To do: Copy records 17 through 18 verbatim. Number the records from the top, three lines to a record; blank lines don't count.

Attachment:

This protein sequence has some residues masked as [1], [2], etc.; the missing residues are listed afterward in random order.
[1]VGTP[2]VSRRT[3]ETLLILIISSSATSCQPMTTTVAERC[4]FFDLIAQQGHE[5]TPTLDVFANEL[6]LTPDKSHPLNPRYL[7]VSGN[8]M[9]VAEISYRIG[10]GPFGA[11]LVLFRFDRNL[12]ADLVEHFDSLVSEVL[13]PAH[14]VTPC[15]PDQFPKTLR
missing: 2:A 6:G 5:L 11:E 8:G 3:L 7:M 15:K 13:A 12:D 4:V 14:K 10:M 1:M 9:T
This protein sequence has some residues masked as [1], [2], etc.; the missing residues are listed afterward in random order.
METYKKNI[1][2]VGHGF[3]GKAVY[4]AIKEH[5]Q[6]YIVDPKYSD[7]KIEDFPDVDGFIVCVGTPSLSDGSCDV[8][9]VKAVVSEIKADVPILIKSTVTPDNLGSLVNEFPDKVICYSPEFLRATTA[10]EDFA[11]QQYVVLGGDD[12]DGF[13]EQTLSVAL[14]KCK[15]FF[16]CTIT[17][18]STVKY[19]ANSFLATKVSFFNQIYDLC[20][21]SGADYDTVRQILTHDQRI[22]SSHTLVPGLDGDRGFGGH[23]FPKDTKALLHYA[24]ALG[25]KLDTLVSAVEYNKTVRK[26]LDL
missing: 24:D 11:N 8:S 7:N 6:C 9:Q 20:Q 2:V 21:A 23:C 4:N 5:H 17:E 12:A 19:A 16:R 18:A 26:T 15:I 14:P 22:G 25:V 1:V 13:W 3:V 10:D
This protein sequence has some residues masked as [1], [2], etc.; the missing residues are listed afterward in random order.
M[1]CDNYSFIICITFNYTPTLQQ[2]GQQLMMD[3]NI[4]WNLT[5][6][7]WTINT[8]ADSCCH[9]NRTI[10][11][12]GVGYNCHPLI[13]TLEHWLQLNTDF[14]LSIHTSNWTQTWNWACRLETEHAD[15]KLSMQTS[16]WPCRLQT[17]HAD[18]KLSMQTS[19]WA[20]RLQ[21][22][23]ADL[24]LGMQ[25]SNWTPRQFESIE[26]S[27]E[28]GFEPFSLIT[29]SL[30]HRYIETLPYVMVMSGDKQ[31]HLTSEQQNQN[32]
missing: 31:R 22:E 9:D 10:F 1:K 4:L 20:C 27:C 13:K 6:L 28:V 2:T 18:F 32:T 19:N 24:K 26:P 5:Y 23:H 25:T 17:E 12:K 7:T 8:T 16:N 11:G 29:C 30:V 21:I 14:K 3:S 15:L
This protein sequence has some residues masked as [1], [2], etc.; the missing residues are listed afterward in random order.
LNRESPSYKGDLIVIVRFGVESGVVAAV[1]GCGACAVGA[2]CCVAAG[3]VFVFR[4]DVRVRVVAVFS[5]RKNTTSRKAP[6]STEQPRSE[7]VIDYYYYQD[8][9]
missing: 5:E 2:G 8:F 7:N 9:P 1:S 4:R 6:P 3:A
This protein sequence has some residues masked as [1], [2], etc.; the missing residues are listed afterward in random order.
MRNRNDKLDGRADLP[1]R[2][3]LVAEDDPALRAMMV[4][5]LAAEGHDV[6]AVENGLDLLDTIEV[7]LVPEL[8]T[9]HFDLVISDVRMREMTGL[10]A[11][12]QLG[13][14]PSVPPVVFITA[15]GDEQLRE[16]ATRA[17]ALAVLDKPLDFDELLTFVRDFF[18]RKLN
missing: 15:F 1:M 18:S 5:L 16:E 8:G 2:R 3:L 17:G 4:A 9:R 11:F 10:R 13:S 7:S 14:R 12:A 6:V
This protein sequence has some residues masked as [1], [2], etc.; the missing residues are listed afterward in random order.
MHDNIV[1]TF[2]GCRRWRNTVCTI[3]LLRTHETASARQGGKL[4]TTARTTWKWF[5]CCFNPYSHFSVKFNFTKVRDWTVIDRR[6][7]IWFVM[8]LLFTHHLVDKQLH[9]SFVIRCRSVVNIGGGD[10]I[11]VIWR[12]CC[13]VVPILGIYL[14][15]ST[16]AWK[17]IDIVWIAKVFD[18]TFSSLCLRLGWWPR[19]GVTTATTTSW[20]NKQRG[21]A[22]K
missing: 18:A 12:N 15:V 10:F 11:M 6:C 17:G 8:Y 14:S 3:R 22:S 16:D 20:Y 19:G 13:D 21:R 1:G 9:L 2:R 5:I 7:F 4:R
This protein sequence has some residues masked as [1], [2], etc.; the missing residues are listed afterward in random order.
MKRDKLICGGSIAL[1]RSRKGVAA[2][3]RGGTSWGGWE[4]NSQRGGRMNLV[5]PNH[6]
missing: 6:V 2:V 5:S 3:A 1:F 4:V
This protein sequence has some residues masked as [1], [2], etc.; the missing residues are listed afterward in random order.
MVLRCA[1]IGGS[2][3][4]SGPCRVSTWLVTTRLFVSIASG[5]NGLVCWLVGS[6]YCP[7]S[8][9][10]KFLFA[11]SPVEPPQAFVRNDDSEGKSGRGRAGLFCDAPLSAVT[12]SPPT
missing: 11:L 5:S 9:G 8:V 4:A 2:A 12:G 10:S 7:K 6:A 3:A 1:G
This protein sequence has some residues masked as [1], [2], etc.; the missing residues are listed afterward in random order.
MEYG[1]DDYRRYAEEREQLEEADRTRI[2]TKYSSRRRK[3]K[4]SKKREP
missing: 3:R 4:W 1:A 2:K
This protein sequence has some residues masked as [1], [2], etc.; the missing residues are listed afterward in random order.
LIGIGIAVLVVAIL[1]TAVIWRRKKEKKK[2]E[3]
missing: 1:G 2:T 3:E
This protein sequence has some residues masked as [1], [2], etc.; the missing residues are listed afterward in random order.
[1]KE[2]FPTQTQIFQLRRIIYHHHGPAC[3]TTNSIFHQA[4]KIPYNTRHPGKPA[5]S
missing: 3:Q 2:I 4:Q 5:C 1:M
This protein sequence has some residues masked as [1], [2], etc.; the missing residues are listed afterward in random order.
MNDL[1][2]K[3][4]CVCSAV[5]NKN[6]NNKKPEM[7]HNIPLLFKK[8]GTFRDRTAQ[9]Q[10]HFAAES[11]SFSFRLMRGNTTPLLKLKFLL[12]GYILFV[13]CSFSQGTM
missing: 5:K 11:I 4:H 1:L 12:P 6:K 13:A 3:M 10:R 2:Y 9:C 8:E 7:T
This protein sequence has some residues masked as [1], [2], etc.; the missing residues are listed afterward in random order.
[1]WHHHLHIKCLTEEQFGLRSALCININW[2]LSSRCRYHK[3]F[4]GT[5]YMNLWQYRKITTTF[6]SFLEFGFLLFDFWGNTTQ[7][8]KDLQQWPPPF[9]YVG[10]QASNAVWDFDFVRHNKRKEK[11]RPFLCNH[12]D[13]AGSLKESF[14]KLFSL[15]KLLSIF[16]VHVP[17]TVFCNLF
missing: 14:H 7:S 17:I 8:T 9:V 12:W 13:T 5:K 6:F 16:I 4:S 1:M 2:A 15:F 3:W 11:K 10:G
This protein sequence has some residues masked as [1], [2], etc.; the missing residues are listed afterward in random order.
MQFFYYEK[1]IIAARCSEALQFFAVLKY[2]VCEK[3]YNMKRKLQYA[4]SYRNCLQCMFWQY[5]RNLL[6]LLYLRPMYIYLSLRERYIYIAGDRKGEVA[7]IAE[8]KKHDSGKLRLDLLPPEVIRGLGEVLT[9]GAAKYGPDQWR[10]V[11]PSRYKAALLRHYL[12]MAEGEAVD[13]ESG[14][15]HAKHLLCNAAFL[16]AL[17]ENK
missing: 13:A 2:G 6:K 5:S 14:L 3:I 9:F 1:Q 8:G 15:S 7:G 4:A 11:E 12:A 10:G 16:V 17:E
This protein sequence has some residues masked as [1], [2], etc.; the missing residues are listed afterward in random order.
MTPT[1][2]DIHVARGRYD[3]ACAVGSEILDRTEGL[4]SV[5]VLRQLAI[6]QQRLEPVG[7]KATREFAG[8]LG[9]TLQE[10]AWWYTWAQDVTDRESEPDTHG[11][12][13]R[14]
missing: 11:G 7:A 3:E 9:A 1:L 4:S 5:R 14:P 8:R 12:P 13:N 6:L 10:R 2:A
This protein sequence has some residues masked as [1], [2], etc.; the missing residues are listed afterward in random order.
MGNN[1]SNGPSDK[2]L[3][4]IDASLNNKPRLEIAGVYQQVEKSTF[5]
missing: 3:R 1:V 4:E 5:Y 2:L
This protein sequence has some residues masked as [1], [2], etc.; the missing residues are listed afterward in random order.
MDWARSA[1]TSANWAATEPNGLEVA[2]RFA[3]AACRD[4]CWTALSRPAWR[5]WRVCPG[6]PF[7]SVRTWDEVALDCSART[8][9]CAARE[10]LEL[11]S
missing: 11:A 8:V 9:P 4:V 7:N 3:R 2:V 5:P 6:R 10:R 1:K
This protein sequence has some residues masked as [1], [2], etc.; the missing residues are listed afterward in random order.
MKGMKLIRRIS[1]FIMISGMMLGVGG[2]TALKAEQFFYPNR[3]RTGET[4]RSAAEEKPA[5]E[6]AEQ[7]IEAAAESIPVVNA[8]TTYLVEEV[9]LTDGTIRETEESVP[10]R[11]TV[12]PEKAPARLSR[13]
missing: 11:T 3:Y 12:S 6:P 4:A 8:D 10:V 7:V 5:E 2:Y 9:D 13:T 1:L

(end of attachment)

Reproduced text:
This protein sequence has some residues masked as [1], [2], etc.; the missing residues are listed afterward in random order.
MDWARSA[1]TSANWAATEPNGLEVA[2]RFA[3]AACRD[4]CWTALSRPAWR[5]WRVCPG[6]PF[7]SVRTWDEVALDCSART[8][9]CAARE[10]LEL[11]S
missing: 11:A 8:V 9:P 4:V 7:N 3:R 2:V 5:P 6:R 10:R 1:K
This protein sequence has some residues masked as [1], [2], etc.; the missing residues are listed afterward in random order.
MKGMKLIRRIS[1]FIMISGMMLGVGG[2]TALKAEQFFYPNR[3]RTGET[4]RSAAEEKPA[5]E[6]AEQ[7]IEAAAESIPVVNA[8]TTYLVEEV[9]LTDGTIRETEESVP[10]R[11]TV[12]PEKAPARLSR[13]
missing: 11:T 3:Y 12:S 6:P 4:A 8:D 10:V 7:V 5:E 2:Y 9:D 13:T 1:L